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Freelance Opportunies in Over-the-Phone Interpreting


Knowing another language will allow you to explore freelance opportunities in over-the-phone interpreting. You may apply for work at a company specializing in over-the-phone translation, or open your own small business with your own work hours.

Over-the-phone interpreting allows an individual to call another individual when they do not share a common language. An interpreter listens to each sentence or small paragraph from the caller and then translates it into the language of the individual called. Both parties are aware of the situation and communicate back and forth through the interpreter.

Corporate Providers

Many types of organizations provide over-the-phone language interpretation. Some companies are even built around interpreting services, either for profit or for non-profit community service. Other companies have internal branches dedicated to interpretation services, but have other services to offer. Many of these companies can provide service in over 150 languages and can be used day and night.

The U.S. government uses over-the-phone interpretation for federal court cases, emergency calls and in some hospitals where translation is necessary. This enables accuracy in the courts and saves many lives in the instances where emergency officials cannot communicate with victims and patients (without the aid of an interpreter).

Freelance Providers

Many individuals open up their own small over-the-phone interpretation businesses, advertising online and in local newspapers or magazines. In these cases, the seller will identify which languages are available, their own pricing, and which hours they are open for business. In some cases, some interpretation agencies may contract out to the translator, but the individual freelancers runs primarily based on their own policies may contract out the translator.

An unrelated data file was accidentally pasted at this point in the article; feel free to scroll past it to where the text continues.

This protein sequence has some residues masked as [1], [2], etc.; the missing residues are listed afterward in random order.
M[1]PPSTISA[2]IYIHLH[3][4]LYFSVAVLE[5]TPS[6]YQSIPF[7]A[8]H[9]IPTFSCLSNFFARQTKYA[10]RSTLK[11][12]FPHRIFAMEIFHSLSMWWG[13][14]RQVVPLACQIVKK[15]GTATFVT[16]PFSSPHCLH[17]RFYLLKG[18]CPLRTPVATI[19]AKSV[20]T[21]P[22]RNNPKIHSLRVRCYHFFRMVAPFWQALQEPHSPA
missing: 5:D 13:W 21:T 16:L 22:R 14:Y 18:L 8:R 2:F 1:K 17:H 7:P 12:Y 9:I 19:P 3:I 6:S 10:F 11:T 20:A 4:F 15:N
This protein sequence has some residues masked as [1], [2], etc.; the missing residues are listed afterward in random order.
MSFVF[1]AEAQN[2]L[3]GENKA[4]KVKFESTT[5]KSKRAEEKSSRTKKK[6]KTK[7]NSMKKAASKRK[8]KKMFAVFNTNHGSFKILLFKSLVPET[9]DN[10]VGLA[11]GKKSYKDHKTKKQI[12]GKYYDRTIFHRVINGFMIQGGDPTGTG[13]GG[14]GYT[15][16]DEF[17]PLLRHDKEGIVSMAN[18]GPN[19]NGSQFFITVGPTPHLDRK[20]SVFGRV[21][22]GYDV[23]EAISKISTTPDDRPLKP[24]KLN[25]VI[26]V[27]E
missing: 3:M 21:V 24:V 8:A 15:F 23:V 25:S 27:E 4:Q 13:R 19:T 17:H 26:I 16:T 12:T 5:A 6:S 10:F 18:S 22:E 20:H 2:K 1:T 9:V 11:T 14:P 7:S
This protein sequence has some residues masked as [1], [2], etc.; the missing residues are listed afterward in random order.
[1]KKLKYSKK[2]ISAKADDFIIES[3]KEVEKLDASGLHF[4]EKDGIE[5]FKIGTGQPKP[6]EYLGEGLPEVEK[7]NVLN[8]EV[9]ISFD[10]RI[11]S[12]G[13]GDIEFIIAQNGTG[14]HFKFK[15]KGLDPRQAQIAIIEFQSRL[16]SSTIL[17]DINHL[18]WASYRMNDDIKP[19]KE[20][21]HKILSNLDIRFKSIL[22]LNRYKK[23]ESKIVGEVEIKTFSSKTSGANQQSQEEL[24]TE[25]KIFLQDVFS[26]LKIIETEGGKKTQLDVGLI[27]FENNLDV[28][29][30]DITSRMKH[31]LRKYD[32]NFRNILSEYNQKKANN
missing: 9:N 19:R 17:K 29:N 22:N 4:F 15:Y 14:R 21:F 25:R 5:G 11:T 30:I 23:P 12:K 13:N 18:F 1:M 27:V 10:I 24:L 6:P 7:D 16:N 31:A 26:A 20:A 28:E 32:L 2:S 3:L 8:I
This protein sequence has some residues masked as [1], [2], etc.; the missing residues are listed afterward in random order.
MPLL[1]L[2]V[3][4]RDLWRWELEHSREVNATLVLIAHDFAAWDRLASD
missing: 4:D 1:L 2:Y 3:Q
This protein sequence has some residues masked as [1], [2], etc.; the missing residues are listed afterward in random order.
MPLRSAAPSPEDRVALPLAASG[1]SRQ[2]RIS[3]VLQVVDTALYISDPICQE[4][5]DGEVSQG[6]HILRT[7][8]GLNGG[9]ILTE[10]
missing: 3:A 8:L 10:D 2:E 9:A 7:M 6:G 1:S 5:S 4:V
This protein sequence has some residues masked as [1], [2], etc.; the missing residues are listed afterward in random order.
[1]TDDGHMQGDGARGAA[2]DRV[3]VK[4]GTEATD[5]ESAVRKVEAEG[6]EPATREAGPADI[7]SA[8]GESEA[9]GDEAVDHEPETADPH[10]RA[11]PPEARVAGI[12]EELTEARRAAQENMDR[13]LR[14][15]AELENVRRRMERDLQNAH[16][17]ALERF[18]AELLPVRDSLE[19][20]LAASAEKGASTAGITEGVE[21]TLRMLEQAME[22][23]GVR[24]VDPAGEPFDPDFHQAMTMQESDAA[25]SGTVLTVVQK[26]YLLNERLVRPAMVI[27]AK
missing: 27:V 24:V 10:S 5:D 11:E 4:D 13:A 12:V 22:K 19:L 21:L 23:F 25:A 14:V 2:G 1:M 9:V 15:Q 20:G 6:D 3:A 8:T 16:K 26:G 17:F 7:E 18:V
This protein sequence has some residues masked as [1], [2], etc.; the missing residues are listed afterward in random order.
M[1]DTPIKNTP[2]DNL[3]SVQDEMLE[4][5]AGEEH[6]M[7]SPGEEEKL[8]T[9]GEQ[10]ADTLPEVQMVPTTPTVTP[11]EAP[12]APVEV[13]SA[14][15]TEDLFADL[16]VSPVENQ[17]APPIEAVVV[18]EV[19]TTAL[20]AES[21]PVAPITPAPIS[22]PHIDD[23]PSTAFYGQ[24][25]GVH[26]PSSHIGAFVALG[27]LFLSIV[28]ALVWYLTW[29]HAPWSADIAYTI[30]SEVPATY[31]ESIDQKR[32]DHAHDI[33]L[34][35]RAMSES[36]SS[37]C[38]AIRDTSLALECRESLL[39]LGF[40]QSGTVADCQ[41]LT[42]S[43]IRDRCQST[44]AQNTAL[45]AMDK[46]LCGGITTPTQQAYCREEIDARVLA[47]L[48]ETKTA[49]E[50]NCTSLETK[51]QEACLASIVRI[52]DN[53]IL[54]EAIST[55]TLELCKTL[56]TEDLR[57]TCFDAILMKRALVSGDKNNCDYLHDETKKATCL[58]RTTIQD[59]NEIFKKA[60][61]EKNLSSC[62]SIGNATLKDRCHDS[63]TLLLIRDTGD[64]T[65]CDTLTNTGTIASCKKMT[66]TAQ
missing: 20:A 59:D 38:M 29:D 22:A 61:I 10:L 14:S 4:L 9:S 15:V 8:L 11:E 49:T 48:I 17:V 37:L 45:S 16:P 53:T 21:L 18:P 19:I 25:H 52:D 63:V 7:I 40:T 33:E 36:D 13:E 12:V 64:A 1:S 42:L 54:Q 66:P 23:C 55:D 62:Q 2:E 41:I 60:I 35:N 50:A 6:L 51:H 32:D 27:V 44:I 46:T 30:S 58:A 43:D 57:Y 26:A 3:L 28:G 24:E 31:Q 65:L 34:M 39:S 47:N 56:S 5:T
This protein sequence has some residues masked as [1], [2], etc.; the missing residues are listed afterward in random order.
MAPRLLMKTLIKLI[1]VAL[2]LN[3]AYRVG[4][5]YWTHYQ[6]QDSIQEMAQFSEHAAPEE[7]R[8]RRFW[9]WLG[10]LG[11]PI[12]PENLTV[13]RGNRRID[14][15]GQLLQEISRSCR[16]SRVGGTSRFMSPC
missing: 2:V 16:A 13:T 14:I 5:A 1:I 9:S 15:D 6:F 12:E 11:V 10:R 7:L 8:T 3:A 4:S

The freelancer may even be able to branch out into video conferencing, which would use the same guidelines (but the translation would go through the Internet instead the telephone, allowing the clients to see each other face to face).


Over-the-phone interpreting requires 3 people to be on the line at a time. While three way calling is an option, it is not always practical and can be expensive. Speakerphones can be used, but many companies use a dual handset phone which houses two receivers, one for the speaker and another for the interpreter.

Becoming an Over-the-Phone Interpreter

Though you can open your own at-home over-the-phone interpreting business at any time and manage it yourself, there are many jobs available online.  Search for available jobs on any search engine and apply for them.

Most application processes start with you initially applying. If you are fluent in languages that these companies need for interpreters, they will email you right away and schedule an interview, in which they will ask you to perform translation role-plays. If you are successful in the role-plays, you may be given the job.


While sales calls may not be suitable for over-the-phone translation, there are a lot of services that you can market your business around. International businesses will employ a telephone interpreter when making corporate calls to an executive who speaks a different language. Customers may need you to book hotels or transportation in a country where the language is foreign and needs your assistance in confirming their bookings. People may need your assistance talking to relatives with different native tongues.

Whether your clients are using your services for business or personal reasons, you will need to insure the privacy of the conversation, not only for the clients' sake, but to also protect yourself from any legal suits.

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